RevolutionTruth started out as an open letter to the US government about their undemocratic handling of journalist Julian Assange and the nonprofit organization Wikileaks. Deeply distressed by the implications of my country attempting to try Assange on espionage and what this means to a free press, my intent was to write a strong but moderate letter that a lot of people could stand behind. I then began to ask people around the world to speak this open letter on video. My goal is to show the world that, despite the plethora of deeply biased and negative press in the US, and despite the fact that this situation is not unambiguous, there are a lot of people who stand behind Wikileaks and Assange – and for good reason. This organization has given common people access to truths that are being systematically denied us. Truths that we need to restore and preserve our democratic freedoms.
Due to overwhelming response, RevolutionTruth has morphed into a short film (to be released soon), a website, and a growing global campaign. Citizens around the world need their voices to be heard. We hope to be a conduit for these voices. Please join us.
Open Letter to the United States Government Regarding WikiLeaks, Julian Assange and the Fundamental Tenets of Democracy and Open Societies
To President Obama, US Senators and Congressmen and women, Attorney General Eric Holder, the Department of Justice, and all of those involved in the attempt to prosecute Julian Assange, founder of the nonprofit news organization WikiLeaks.org:
We are a diverse group of people from around the world who have come together for a common purpose: to defend WikiLeaks, to ask the United States to cease its attempts to manufacture a case against Julian Assange, and to defend democratic principles and our fundamental rights guaranteed therein. We are professionals, homemakers, activists, students, and others who believe that government derives its power from the consent of the governed, as stipulated in the Declaration of Independence, but that citizens can only give meaningful consent if they are fully informed about their government’s actions. Nothing more violates American principles, which inspire both those of us who are and are not American citizens, than the idea that “government knows best” and has the right to deceive its own people.
The Wikileaks documents have revealed that the U.S. government has been keeping enormously important information secret from the American people, such as the fact that the U.S. government knew of the mass murder of civilians in Iraq even though it claimed it did not; that the U.S. government failed its legal responsibility as an occupying power by handing civilians over to Iraqi police units knowing they would be tortured and killed, even though it claimed it did not; that U.S. officials believe the Afghan government is corrupt and unpopular, even as they falsely claim to be fighting for democracy in Afghanistan; and that U.S. officials are extremely worried about the safety of Pakistan’s nuclear stockpile, a potential matter of life and death that they have kept from the people of the world.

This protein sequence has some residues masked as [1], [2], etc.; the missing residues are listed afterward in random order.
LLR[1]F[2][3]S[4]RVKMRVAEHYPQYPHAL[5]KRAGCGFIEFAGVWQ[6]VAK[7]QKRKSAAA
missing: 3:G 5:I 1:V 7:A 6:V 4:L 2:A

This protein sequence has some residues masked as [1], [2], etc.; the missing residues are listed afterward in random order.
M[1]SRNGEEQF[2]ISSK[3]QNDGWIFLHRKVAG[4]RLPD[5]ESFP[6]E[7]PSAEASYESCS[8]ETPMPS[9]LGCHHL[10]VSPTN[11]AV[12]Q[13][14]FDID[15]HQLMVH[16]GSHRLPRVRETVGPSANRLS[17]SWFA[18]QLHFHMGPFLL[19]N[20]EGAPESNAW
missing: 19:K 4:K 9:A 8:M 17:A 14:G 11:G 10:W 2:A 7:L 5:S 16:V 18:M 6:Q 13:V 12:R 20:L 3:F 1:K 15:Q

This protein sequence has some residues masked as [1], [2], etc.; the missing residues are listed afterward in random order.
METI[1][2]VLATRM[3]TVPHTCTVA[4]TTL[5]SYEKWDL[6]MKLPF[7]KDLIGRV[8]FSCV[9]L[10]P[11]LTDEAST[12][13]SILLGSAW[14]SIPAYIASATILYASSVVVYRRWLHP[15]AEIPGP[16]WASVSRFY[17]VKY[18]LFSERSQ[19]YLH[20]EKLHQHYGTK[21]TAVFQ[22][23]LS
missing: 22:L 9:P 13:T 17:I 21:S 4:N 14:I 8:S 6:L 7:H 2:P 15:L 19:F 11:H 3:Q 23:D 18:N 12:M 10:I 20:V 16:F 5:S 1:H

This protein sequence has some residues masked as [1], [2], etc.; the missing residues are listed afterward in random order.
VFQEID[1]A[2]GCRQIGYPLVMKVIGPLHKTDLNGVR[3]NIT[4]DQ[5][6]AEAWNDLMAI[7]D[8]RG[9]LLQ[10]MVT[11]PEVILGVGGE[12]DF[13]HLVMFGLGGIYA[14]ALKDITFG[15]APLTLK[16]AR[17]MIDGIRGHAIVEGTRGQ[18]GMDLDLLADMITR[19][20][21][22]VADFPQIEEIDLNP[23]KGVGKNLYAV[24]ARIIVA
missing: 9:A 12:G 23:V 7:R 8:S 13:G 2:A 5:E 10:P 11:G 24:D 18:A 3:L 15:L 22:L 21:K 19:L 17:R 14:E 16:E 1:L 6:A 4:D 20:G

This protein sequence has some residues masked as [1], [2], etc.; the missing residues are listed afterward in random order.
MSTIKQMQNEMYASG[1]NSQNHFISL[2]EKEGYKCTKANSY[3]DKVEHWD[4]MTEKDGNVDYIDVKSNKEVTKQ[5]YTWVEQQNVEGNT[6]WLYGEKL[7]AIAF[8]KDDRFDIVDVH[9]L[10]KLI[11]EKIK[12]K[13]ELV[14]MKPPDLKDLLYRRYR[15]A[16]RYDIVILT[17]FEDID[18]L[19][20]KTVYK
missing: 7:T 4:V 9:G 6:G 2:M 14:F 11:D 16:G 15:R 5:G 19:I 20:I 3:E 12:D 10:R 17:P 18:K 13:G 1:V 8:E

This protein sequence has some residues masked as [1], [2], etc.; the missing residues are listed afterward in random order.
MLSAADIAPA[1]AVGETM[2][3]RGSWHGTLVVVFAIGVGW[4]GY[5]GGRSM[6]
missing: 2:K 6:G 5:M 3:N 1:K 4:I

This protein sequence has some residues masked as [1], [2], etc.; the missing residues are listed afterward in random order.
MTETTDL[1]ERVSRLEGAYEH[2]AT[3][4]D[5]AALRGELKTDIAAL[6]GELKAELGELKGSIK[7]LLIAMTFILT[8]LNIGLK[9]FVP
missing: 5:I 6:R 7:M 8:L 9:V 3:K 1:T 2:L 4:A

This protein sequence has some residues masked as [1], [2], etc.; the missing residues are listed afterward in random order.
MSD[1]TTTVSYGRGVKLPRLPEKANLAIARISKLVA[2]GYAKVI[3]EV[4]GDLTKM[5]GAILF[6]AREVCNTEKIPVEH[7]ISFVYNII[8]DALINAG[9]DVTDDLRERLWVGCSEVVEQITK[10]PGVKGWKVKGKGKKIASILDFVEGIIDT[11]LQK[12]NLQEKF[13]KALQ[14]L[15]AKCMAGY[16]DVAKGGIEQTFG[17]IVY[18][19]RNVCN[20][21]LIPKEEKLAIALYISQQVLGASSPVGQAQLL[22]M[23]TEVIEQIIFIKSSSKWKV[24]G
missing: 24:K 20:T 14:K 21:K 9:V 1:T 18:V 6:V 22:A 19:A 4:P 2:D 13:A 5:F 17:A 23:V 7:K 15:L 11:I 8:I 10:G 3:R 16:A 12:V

When the N.Y. Times released the Wikileaks “Afghan Logs” on July 25, its headline read: “View Is Bleaker than Official Portrayal of War in Afghanistan.” This revealed, according to America’s “newspaper of record,” that the U.S. Government was hiding the truth from its own people. Is it really right that the proud citizens of America should need Wikileaks to discover vital truths denied them by their own government?
U.S. officials claim they have a right to deceive the American people, and prosecute WikiLeaks and Julian Assange, on the grounds of “national security”. But this information is clearly known to America’s enemies. It is the American people who have been denied it, information critical to their ability to make an informed decision as to whether or not to support their government’s war-making, including putting their sons and daughters at grave risk of death or crippling injuries.
The U.S. Government claim that Wikileaks has endangered national security has been invalidated by its own Defense Secretary, Robert Gates, who has stated “is this embarrassing? Yes. Is it awkward? Yes. Consequences for U.S. foreign policy? I think fairly modest.” The German Interior Minister has stated that “WikiLeaks is annoying, but not a threat”, and the BBC has reported that “Wikileaks: US allies unruffled by embassy cable leaks.”
The result of any U.S. government prosecution of Wikileaks and Julian Assange will be to restrict the truthful information American citizens receive about their government’s foreign policy. But the U.S. cannot promote democracy abroad by limiting it at home.
We urge you to halt your undemocratic prosecution of Wikileaks; and to instead learn from it by providing the public with the honest and truthful information upon which democracy depends.